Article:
Random vs ThreadLocalRandom Classes in Java
The Random Class of the java.util package is used for generating a stream of pseudorandom numbers. It uses a 48-bit seed, which is amended by implementing a Linear Congruential Formula. The general form of a Linear Congruential Formula is an+1 = k * an + c (mod m) where a0 is the seed, a1, a2, … an, an+1 are the random numbers and k, c, m are constants.
If we create two instances of the Random class with the same seed value and call the same sequence of methods for each, they both will return identical sequences of numbers. This property is enforced by specific algorithms defined for this class. The algorithms use a protected utility method which upon invocation can give up to 32 pseudorandomly generated bits. Instances of Random are thread–safe. Although, if the same instances are used across threads they may suffer from contention and result in poor performance. The Instances of Random are not cryptographically safe and therefore should not be used for security-sensitive applications.
public class Random extends Object implements Serializable
Let us take an example, in the program given below we have three instances of the Random class. The first two have the same seed value passed into its constructor. This results in the same number getting generated when we use the nextInt() method of the Random class. But when we change the value of the seed and use it to create the third instance, the number getting generated is different. This example clearly demonstrates the above-stated fact about the instances generating the same sequence of numbers if the same seed value is used and the same methods are used for both.
-1148559096 -1148559096 -1167027043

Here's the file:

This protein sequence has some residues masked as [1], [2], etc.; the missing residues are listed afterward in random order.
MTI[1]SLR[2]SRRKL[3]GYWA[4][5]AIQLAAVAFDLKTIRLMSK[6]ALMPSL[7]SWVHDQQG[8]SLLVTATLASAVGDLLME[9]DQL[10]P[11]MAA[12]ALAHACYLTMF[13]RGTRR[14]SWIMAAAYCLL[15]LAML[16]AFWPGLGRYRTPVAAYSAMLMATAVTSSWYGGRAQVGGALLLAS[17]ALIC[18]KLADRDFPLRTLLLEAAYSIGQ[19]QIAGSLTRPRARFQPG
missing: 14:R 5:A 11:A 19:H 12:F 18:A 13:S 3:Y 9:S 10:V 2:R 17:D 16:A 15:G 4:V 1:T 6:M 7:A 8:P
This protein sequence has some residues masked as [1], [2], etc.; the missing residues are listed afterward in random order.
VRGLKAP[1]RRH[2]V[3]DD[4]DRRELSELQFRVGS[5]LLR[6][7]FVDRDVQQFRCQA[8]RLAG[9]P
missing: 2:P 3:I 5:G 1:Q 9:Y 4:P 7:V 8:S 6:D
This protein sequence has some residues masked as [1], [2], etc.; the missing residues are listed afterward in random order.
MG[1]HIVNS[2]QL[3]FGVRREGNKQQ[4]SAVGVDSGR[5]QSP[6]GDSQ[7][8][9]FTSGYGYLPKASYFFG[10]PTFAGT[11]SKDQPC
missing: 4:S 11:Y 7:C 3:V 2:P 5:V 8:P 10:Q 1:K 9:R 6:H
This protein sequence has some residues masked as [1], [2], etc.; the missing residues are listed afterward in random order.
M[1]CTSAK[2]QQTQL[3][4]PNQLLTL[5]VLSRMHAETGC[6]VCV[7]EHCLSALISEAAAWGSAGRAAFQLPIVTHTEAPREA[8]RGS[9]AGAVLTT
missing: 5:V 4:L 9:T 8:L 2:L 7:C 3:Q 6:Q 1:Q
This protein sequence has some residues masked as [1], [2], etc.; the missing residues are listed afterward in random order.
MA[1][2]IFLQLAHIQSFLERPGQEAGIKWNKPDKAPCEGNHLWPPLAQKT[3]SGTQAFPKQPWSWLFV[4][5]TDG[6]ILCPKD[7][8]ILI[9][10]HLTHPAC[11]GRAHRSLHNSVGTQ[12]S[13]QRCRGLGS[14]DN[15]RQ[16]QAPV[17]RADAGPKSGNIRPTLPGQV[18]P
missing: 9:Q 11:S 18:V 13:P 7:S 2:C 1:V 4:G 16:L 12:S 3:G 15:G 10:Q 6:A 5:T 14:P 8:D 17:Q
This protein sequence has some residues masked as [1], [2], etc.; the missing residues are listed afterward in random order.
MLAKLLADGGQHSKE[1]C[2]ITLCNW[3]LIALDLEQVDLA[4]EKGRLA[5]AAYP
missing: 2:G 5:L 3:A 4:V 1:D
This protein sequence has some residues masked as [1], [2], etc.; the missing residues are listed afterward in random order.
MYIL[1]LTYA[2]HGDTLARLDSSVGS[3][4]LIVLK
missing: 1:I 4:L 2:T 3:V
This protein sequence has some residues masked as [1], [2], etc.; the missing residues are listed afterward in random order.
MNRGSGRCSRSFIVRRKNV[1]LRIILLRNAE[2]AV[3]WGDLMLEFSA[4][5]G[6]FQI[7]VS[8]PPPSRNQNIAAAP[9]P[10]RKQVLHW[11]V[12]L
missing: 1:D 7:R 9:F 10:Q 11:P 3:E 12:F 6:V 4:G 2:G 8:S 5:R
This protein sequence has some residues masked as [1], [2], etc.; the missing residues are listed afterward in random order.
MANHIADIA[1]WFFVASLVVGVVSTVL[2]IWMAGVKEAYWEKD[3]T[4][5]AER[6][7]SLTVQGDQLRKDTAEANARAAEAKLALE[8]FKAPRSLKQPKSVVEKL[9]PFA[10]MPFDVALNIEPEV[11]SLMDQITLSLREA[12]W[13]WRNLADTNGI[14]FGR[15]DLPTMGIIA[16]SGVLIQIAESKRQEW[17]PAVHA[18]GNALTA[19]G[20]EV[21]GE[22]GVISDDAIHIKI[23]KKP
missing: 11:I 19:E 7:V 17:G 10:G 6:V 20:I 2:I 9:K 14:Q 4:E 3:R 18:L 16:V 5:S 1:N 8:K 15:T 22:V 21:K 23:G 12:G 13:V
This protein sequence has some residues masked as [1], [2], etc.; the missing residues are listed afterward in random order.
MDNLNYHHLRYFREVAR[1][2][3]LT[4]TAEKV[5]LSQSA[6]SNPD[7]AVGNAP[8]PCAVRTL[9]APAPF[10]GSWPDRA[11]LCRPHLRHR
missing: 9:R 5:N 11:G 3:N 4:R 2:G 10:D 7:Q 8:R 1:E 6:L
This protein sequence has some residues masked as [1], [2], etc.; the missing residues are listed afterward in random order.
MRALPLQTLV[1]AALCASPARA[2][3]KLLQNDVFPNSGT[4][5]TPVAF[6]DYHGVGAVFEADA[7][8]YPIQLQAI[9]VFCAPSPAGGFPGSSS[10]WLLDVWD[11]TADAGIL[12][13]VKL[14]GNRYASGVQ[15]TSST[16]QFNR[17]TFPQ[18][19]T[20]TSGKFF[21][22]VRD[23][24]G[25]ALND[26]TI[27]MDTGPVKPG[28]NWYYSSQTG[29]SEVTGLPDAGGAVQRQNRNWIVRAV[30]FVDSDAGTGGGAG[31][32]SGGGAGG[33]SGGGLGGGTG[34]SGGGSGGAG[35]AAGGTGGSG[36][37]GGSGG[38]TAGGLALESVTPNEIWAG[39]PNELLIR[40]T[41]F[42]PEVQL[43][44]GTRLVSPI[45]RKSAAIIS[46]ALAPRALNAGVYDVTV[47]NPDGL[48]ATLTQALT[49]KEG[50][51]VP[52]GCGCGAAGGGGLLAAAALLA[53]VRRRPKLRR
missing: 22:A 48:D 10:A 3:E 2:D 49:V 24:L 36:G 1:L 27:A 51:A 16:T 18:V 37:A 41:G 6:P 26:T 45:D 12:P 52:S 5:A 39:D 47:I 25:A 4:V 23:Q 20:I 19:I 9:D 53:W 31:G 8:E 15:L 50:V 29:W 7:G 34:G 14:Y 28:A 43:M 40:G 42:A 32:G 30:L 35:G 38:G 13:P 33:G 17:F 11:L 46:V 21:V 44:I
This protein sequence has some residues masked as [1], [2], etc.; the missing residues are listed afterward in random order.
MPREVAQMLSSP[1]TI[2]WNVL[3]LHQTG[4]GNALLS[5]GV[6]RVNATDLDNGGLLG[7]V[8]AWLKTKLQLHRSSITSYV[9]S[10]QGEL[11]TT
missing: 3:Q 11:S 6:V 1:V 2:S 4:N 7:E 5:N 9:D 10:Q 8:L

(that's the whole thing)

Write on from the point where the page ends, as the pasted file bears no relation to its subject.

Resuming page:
Now dwelling onto the next class that is our ThreadLocalRandom class
ThreadLocalRandom class present inside the java.util package is also used for generating a stream of pseudo-random numbers. It is a sub-class of the Random class discussed above. As the name suggests this class generates random numbers isolated to the current thread. A ThreadLocalRandom is initialized using an internally generated seed value that is not otherwise modifiable. Using ThreadLocalRandom instead of shared instances of Random will result in low contention and overhead. ThreadLocalRandom, just like its parent class, is not cryptographically secure.
public class ThreadLocalRandom extends Random
Implementation: Let us take a scenario where we are creating two simple threads in the main. Inside the run() method we call the ThreadLocalRandom.current.nextInt(). Both the threads use the same value of seed i.e. 10 but give different results because the call to nextInt() is isolated by the thread execution.
Thread 12 generated 7 Thread 11 generated 0
Now we are done with discussing both the classes and have an adequate understanding of both of them. Now wrapping up the article by concluding out the differences between them.
|If different threads use the same instance of Random it results in contention and consequent performance degradation.||There is no contention because the random numbers generated are local to the current thread.|
|Uses Linear Congruential Formula to modify its seed value.||The Random generator is initialized using an internally generated seed.|
|Useful in applications where each thread has its own set of Random instances to use.||Useful in applications where multiple threads use random numbers in parallel in thread pools.|
|This is the Parent class.||This is the Child class.|
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